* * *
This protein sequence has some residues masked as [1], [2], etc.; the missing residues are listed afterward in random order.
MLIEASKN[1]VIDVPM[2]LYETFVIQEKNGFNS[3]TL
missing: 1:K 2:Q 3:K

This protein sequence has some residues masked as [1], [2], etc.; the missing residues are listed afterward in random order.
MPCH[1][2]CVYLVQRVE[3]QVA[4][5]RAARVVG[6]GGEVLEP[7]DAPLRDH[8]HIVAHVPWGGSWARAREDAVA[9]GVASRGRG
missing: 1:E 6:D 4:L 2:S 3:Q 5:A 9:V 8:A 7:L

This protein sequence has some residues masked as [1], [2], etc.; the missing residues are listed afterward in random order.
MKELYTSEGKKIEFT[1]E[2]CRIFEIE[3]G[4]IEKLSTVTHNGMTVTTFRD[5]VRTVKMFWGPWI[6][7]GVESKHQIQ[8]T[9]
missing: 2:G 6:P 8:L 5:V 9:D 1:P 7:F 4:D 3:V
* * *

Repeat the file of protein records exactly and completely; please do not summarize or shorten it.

This protein sequence has some residues masked as [1], [2], etc.; the missing residues are listed afterward in random order.
MLIEASKN[1]VIDVPM[2]LYETFVIQEKNGFNS[3]TL
missing: 1:K 2:Q 3:K

This protein sequence has some residues masked as [1], [2], etc.; the missing residues are listed afterward in random order.
MPCH[1][2]CVYLVQRVE[3]QVA[4][5]RAARVVG[6]GGEVLEP[7]DAPLRDH[8]HIVAHVPWGGSWARAREDAVA[9]GVASRGRG
missing: 1:E 6:D 4:L 2:S 3:Q 5:A 9:V 8:A 7:L

This protein sequence has some residues masked as [1], [2], etc.; the missing residues are listed afterward in random order.
MKELYTSEGKKIEFT[1]E[2]CRIFEIE[3]G[4]IEKLSTVTHNGMTVTTFRD[5]VRTVKMFWGPWI[6][7]GVESKHQIQ[8]T[9]
missing: 2:G 6:P 8:L 5:V 9:D 1:P 7:F 4:D 3:V